The town of Ollantaytambo remained inhabited throughout this period of tumult. Today, its oldest pre-Columbian dwellings share space with Spanish colonial buildings and contemporary constructions. Together, they tell the story of a long, layered past.
The architecture of Ollantaytambo is monumental. The layout of the urban sector includes two clearly differentiated areas: residential and administrative. Exquisite stonework is displayed alongside impressive agricultural technology that includes terraces, fountains, and irrigation canals that are still in use today.
For both its urban and architectural design, Ollantaytambo is arguably one of the most sophisticated of Inca constructions. Based on the chronicles of the conquest and the site’s strategic position, scholars long believed that this place was a fortress for military defense. But the high quality of stonework suggests that it also served as a long-term resting place for royal families transiting through the Sacred Valley, possibly following the footpaths from Cusco to Machu Picchu.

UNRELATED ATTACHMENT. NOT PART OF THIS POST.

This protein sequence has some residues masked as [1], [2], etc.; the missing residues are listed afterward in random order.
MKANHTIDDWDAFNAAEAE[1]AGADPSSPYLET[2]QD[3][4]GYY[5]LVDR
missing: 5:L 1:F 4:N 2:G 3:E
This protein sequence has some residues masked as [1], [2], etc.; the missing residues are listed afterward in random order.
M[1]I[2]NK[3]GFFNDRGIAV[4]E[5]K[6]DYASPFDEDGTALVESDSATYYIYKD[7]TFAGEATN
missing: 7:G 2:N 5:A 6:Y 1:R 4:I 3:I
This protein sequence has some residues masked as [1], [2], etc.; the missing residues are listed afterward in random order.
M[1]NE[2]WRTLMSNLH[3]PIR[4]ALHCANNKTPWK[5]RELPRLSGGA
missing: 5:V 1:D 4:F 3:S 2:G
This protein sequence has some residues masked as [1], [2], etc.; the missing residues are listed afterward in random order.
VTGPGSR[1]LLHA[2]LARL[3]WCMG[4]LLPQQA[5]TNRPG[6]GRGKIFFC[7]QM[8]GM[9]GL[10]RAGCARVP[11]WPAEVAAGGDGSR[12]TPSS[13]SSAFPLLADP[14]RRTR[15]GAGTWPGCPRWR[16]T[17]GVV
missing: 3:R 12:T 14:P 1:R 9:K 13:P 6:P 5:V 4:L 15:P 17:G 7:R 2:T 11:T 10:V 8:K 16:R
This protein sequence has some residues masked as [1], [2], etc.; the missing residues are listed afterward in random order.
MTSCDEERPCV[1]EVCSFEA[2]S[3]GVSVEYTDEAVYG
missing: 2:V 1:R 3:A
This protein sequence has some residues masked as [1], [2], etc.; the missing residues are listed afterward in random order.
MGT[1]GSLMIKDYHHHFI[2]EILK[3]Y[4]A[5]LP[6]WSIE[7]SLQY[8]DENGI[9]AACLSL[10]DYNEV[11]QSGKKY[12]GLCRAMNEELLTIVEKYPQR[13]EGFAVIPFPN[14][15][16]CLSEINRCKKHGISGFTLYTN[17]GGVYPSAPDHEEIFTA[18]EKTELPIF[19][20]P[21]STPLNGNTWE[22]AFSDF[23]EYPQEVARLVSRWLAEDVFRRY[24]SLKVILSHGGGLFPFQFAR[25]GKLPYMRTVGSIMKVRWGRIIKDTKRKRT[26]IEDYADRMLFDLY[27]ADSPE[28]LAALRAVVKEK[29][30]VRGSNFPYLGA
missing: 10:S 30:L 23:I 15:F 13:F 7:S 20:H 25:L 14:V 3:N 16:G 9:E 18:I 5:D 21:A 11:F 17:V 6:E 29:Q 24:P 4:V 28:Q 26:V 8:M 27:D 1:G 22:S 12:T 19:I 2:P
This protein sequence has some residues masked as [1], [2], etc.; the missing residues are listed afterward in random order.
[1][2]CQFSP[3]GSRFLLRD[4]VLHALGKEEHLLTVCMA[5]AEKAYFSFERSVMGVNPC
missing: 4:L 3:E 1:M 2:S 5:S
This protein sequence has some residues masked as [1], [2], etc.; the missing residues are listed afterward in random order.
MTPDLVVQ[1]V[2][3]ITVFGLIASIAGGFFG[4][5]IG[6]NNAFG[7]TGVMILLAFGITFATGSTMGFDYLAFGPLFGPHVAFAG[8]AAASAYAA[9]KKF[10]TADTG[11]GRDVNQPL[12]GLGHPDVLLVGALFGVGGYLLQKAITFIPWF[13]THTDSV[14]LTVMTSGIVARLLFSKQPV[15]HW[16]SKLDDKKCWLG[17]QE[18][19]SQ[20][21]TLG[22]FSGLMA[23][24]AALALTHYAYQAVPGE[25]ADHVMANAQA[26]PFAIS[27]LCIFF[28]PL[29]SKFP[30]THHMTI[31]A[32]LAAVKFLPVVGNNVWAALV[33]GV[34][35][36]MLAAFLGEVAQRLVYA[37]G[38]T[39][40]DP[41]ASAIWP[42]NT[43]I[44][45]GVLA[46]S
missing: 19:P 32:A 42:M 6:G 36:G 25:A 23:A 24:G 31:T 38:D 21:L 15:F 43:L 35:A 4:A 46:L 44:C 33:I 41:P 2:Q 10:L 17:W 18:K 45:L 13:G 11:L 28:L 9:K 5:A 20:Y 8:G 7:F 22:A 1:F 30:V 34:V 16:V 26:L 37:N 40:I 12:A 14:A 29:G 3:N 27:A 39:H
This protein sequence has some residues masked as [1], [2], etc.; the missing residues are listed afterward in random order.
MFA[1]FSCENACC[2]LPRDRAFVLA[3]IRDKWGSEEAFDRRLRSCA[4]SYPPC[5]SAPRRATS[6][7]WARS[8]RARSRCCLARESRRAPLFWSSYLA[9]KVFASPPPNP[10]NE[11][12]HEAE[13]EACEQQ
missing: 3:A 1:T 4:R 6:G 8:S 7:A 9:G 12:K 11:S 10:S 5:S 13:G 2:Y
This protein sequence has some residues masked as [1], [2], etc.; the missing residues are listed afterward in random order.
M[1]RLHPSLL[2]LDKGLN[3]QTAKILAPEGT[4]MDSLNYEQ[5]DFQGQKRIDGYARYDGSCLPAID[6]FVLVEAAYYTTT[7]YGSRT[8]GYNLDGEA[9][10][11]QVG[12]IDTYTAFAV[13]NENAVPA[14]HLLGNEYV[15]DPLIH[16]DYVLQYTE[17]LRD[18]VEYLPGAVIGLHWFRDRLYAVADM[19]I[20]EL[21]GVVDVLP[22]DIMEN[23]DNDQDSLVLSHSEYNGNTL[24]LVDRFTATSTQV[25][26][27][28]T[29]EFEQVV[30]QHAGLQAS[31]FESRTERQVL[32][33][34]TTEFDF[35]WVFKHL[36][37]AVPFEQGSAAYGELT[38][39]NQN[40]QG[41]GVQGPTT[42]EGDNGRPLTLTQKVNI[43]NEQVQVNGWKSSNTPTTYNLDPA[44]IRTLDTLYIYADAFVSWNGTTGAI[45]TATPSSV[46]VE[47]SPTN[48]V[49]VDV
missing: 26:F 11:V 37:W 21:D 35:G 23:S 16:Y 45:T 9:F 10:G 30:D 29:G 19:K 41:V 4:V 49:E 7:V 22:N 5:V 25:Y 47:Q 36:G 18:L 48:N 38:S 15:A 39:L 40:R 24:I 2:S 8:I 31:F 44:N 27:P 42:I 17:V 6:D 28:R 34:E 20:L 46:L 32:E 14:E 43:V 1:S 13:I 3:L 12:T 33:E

What to See
Ollantaytambo has three principal areas of interest: the town, the Temple of the Sun, and the terraces.
Ollantaytambo exhibits a highly organized distribution of space, with a grid design and a polygonal layout. The main square is at the center of the town, but its current total area is a fraction of its original size.
The south and north sides of the town are quite distinct. The south is more polished with better stonework, while the north is generally in poor condition with lower quality architectural and urban-design work. Residential buildings follow similar patterns: a central courtyard, one-room buildings, walled compounds, and one or two public gathering spaces, known as canchas.
On the west side of the town and across the Patacancha River, there is an adjacent construction known as Aracama, which features less impressive architecture, though it does include places worth visiting, such as the main plaza or Manyaraqui, the Catholic Church, the Temple of Water, and the Baño de la Ñusta.
The Temple of the Sun